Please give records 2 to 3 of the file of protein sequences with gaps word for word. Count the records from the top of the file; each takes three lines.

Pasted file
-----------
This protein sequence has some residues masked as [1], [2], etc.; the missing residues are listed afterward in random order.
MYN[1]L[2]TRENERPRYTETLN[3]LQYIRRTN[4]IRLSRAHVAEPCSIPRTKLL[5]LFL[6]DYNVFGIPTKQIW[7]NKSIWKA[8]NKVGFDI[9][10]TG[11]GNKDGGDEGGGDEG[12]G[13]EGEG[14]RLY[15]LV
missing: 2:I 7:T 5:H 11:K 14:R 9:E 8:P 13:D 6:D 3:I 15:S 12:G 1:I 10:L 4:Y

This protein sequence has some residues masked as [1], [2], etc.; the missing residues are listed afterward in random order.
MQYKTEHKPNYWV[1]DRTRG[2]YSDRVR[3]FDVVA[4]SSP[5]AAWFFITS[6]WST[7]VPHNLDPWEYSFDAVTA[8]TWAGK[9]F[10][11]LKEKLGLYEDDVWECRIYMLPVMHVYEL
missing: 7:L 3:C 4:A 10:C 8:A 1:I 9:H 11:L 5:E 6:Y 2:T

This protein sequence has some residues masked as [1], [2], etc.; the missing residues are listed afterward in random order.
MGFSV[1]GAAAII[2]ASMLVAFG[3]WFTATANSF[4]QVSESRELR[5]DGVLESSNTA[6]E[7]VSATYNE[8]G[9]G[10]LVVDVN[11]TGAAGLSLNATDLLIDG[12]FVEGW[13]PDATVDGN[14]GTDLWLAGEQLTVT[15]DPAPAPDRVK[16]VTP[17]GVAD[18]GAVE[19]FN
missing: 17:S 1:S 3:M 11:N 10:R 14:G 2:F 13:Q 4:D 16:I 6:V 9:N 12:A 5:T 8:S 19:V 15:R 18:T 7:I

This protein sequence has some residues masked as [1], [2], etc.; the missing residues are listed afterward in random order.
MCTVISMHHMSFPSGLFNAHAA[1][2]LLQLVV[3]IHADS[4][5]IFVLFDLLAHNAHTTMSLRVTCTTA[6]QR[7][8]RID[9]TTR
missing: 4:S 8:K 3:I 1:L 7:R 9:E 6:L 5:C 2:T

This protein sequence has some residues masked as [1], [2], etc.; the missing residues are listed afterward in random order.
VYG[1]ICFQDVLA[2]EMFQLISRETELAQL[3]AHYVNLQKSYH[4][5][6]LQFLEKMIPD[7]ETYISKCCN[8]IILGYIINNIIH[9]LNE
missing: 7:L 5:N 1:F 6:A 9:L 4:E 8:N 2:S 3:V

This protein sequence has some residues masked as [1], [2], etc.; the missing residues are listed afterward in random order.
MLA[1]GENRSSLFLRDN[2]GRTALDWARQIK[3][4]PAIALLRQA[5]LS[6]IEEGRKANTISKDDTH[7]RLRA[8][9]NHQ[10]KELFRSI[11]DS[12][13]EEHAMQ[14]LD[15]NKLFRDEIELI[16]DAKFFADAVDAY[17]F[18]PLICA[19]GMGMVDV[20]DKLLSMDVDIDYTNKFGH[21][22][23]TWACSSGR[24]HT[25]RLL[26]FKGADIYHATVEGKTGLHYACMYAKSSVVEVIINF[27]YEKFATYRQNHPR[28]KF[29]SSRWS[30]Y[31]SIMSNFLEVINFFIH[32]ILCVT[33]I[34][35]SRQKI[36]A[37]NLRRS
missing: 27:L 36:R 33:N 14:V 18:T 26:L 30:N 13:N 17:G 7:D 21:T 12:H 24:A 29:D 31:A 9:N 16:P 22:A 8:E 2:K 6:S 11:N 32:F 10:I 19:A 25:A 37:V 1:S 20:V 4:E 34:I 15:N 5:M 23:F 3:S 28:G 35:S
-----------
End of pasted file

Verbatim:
This protein sequence has some residues masked as [1], [2], etc.; the missing residues are listed afterward in random order.
MQYKTEHKPNYWV[1]DRTRG[2]YSDRVR[3]FDVVA[4]SSP[5]AAWFFITS[6]WST[7]VPHNLDPWEYSFDAVTA[8]TWAGK[9]F[10][11]LKEKLGLYEDDVWECRIYMLPVMHVYEL
missing: 7:L 3:C 4:A 10:C 8:A 1:I 9:H 11:L 5:E 6:Y 2:T

This protein sequence has some residues masked as [1], [2], etc.; the missing residues are listed afterward in random order.
MGFSV[1]GAAAII[2]ASMLVAFG[3]WFTATANSF[4]QVSESRELR[5]DGVLESSNTA[6]E[7]VSATYNE[8]G[9]G[10]LVVDVN[11]TGAAGLSLNATDLLIDG[12]FVEGW[13]PDATVDGN[14]GTDLWLAGEQLTVT[15]DPAPAPDRVK[16]VTP[17]GVAD[18]GAVE[19]FN
missing: 17:S 1:S 3:M 11:N 10:R 14:G 2:F 13:Q 4:D 16:I 6:V 9:N 12:A 5:T 8:S 19:V 15:R 18:T 7:I